Float Glass – Clear & Tinted

History: Until the 16th century, window glass or flat glass was generally cut from large discs (or rondels) of crown glass. Larger sheets of glass were made by blowing large cylinders which were cut open and flattened, then cut into panes. Most window glass in the early 19th century was made using the cylinder method. The 'cylinders' were 6 to 8 feet (1.8 to 2.4 m) long and 10 to 14 inches (250 to 360 mm) in diameter, limiting the width that panes of glass could be cut, and resulting in windows divided by transoms into rectangular panels.

Float glass uses common glass-making raw materials, typically consisting of sand, soda ash (sodium carbonate), dolomite, limestone, and salt cake (sodium sulfate) etc. Other materials may be used as colourants, refining agents or to adjust the physical and chemical properties of the glass. The raw materials are mixed in a batch mixing process, then fed together with suitable cullet (waste glass), in a controlled ratio, into a furnace where it is heated to approximately 1500°C. Common flat glass furnaces are 9 m wide, 45 m long, and contain more than 1200 tons of glass. Once molten, the temperature of the glass is stabilised to approximately 1200°C to ensure a homogeneous specific gravity.

The molten glass is fed into a "tin bath", a bath of molten tin (about 3–4 m wide, 50 m long, 6 cm deep), from a delivery canal and is poured into the tin bath by a ceramic lip known as the spout lip.[5] The amount of glass allowed to pour onto the molten tin is controlled by a gate called a Tweel.

Tin is suitable for the float glass process because it has a high specific gravity, is cohesive, and immiscible into the molten glass. Tin, however, oxidises in a natural atmosphere to form Tin dioxide (SnO2). Known in the production process as dross, the tin dioxide adheres to the glass. To prevent oxidation, the tin bath is provided with a positive pressure protective atmosphere consisting of a mixture of nitrogen and hydrogen.

The glass flows onto the tin surface forming a floating ribbon with perfectly smooth surfaces on both sides and an even thickness. As the glass flows along the tin bath, the temperature is gradually reduced from 1100°C until the sheet can be lifted from the tin onto rollers at approximately 600°C. The glass ribbon is pulled off the bath by rollers at a controlled speed. Variation in the flow speed and roller speed enables glass sheets of varying thickness to be formed. Top rollers positioned above the molten tin may be used to control both the thickness and the width of the glass ribbon.

Once off the bath, the glass sheet passes through a lehr kiln for approximately 100 m, where it is further cooled gradually so that it anneals without strain and does not crack from the change in temperature. On exiting the "cold end" of the kiln, the glass is cut by machines.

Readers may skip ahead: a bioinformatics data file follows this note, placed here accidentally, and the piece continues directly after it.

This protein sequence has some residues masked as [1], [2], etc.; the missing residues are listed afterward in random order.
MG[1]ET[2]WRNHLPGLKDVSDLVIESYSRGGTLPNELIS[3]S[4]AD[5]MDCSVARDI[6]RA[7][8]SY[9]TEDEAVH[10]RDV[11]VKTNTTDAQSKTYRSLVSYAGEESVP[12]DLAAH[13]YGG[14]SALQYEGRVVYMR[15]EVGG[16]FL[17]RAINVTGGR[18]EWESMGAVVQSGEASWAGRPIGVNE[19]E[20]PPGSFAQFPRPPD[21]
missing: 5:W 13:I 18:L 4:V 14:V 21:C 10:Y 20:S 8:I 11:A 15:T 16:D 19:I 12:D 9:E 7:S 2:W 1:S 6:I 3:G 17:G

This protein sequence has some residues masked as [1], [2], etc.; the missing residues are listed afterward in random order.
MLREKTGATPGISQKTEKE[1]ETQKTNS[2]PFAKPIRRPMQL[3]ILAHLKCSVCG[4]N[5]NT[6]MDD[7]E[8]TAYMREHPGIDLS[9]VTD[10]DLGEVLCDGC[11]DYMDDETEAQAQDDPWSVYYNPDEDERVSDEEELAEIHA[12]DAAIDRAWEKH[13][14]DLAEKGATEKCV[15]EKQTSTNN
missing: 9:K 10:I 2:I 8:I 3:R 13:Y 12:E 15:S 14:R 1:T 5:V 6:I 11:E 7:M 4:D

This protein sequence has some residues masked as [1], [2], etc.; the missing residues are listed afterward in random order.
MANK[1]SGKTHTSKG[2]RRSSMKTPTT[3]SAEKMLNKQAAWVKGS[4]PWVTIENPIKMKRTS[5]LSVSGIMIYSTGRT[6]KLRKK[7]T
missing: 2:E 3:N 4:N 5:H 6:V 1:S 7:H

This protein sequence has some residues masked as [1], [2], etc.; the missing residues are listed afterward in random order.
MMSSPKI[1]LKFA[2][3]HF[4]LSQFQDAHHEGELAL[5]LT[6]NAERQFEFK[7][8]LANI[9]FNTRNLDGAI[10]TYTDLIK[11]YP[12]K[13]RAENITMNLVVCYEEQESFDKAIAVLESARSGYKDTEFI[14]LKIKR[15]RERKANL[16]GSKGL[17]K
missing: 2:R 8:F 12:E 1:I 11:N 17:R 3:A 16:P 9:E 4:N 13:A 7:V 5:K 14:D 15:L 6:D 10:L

Laminated glass: is a type of safety glass that holds together when shattered. In the event of breaking, it is held in place by an interlayer, typically of polyvinyl butyral (PVB), between its two or more layers of glass. The interlayer keeps the layers of glass bonded even when broken, and its high strength prevents the glass from breaking up into large sharp pieces. This produces a characteristic "spider web" cracking pattern when the impact is not enough to completely pierce the glass.

Laminated glass is normally used when there is a possibility of human impact or where the glass could fall if shattered. Skylight glazing and automobile windshields typically use laminated glass. In geographical areas requiring hurricane-resistant construction, laminated glass is often used in exterior storefronts, curtain walls and windows. The PVB interlayer also gives the glass a much higher sound insulation rating, due to the damping effect, and also blocks 99% of incoming UV radiation.

Float Glass

  • Clear and Tinted Float Glass
  • PVB Clear and Tinted Laminated Safety Glass
  • Colourvue PVB
  • Coolvue PVB
  • Solarshield PVB
  • Solarvue PVB
  • E Range PVB
  • Sound Reducing Glass
  • Georgian Wire Glass
  • DecorVue Patterned Glass
  • Decorlam Patterned Laminated Glass
  • Mirror
  • Bullet Resistant Glass
  • Double Glazed Units
  • Processing and Edgework
  • Glass Repairs

Clear and Tinted Float Glass
We supply every thickness of clear float glass as well as Grey and Bronze tinted product in all forms. We specialize in processing to specification Cut-to-Size, Bevelling, Polishing, Hole Drilling, Finger Slots and Glass Toughening requirements.

  • Glazing for windows
  • Interior design and decorative products
  • Table tops and shelving
  • Picture framing


STOCK SHEETS: We supply every thickness of clear and tinted float glass available on the South African market and are also able to source specialist glass from a worldwide network of manufacturers.

CUT-TO-SIZE, POLISHED AND BEVELLED GLASS: Processed to specification.
TOUGHENED GLASS: Processed to specification.


      Clear Float Glass  
      Low Iron Glass  
      Tinted Glass  
      Reflective Glass  
      Patterned Glass  
      Laminated Glass  
      Acid Etched Glass  
      Processed Glass  
      Low Emissivity Glass (LOW-E)